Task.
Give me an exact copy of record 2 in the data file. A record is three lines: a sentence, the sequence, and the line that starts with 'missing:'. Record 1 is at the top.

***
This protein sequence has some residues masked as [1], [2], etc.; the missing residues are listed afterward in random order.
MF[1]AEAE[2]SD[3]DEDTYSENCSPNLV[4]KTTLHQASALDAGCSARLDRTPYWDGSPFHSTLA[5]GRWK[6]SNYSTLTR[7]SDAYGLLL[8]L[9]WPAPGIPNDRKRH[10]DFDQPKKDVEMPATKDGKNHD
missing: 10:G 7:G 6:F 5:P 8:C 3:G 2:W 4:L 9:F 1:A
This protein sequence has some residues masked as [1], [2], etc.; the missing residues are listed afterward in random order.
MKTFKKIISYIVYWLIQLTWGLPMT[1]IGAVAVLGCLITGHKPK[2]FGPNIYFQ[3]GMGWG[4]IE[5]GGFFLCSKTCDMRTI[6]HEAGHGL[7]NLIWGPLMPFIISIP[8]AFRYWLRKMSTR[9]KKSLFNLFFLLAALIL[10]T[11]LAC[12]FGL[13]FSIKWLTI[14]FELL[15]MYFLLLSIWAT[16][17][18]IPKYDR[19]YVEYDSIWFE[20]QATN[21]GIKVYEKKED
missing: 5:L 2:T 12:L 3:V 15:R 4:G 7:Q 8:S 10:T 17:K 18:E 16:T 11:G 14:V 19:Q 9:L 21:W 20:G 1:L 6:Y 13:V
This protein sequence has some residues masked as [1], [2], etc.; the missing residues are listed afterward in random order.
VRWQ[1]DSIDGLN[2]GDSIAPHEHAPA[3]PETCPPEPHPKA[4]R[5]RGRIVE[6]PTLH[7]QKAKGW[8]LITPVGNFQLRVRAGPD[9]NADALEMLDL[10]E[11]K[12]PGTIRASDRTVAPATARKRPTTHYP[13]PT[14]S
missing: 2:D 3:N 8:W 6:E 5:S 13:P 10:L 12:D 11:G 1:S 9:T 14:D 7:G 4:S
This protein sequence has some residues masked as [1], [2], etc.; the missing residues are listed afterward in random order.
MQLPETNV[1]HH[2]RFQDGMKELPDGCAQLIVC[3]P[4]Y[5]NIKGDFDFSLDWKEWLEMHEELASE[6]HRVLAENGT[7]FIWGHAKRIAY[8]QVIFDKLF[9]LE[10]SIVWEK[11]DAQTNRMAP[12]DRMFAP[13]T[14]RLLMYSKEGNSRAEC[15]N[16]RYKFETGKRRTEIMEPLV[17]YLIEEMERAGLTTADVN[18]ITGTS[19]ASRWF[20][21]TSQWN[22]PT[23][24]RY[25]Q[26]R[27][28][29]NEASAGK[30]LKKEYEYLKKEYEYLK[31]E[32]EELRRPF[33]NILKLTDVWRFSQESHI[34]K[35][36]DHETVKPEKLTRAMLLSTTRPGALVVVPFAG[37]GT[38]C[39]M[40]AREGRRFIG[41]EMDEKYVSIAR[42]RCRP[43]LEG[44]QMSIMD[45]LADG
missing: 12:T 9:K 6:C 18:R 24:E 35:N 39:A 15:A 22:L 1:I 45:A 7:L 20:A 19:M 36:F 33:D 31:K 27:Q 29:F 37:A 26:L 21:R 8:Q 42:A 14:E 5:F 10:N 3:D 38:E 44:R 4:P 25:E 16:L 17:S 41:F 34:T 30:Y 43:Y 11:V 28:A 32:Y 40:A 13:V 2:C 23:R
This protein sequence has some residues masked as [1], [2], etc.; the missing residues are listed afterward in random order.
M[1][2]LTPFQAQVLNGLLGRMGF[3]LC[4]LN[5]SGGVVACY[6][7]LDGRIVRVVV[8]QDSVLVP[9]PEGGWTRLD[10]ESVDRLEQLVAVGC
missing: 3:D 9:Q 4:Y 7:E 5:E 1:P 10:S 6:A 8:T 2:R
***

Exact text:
This protein sequence has some residues masked as [1], [2], etc.; the missing residues are listed afterward in random order.
MKTFKKIISYIVYWLIQLTWGLPMT[1]IGAVAVLGCLITGHKPK[2]FGPNIYFQ[3]GMGWG[4]IE[5]GGFFLCSKTCDMRTI[6]HEAGHGL[7]NLIWGPLMPFIISIP[8]AFRYWLRKMSTR[9]KKSLFNLFFLLAALIL[10]T[11]LAC[12]FGL[13]FSIKWLTI[14]FELL[15]MYFLLLSIWAT[16][17][18]IPKYDR[19]YVEYDSIWFE[20]QATN[21]GIKVYEKKED
missing: 5:L 2:T 12:L 3:V 15:R 4:G 7:Q 8:S 10:T 17:K 18:E 16:T 11:G 14:V 19:Q 9:L 21:W 20:G 1:L 6:Y 13:V